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allegedly privileged information prior to consideration of the appeal on the merits, the Court focused instead on the appellant's failure to demonstrate that the district court's decision was clearly erroneous. Since no showing of probable success on the merits had been made and the balance of equities favored the appellee, the stay was denied. In Re Grand Jury Proceedings is applicable here, and requires denial of the stay sought by Judge Hastings.7


Judge Hastings Has Not Demonstrated That

A Stay Will Not Harm the Committee.

Judge Hastings has not shown that the stay would not harm the Committee. In fact, a stay would unnecessarily hinder the Committee's consideration of evidence bearing upon Judge Hastings' conduct. The work of the Eleventh Circuit Judicial Council's Investigating Committee was itself substantially prolonged by delays caused by repeated stays of the disclosure order of the district court in In Re Petition to Inspect, supra. The Committee is determined to conduct a full, fair and expeditious impeachment inquiry. It would be inappropriate for the judicial branch to apply brakes to the process of scrutinizing the conduct of a judge, by imposing a stay which would indefinitely deprive the Committee of relevant evidence it seeks to review. It is also inappropriate for Judge Hastings to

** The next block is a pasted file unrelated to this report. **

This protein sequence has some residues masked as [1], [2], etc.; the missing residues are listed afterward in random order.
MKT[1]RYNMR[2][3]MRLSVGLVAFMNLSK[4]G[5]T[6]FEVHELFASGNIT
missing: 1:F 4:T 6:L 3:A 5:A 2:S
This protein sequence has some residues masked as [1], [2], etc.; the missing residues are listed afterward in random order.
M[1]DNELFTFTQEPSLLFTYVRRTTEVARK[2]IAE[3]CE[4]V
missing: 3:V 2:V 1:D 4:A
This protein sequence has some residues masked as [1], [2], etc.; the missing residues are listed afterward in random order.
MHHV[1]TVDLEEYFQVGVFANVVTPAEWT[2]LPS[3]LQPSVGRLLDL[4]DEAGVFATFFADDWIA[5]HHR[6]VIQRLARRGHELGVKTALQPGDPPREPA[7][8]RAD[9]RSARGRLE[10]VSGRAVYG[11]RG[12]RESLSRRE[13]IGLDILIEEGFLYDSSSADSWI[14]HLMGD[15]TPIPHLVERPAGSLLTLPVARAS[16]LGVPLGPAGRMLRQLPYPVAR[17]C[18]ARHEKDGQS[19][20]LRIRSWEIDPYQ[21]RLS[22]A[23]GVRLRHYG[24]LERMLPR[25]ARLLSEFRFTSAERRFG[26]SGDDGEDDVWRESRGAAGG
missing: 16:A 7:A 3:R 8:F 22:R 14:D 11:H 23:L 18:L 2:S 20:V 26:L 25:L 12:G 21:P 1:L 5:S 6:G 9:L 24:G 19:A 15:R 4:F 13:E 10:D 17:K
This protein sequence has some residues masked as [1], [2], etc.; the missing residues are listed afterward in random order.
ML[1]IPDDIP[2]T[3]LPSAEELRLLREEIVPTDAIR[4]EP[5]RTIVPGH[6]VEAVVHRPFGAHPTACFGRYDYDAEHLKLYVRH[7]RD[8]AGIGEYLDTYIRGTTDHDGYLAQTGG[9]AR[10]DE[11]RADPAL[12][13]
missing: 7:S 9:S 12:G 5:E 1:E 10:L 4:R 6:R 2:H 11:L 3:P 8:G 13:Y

7of course, Judge Hastings does not need a stay in order to pursue his appeal from the district court's denial of his request for access. To that extent, denial of a stay will not moot this appeal.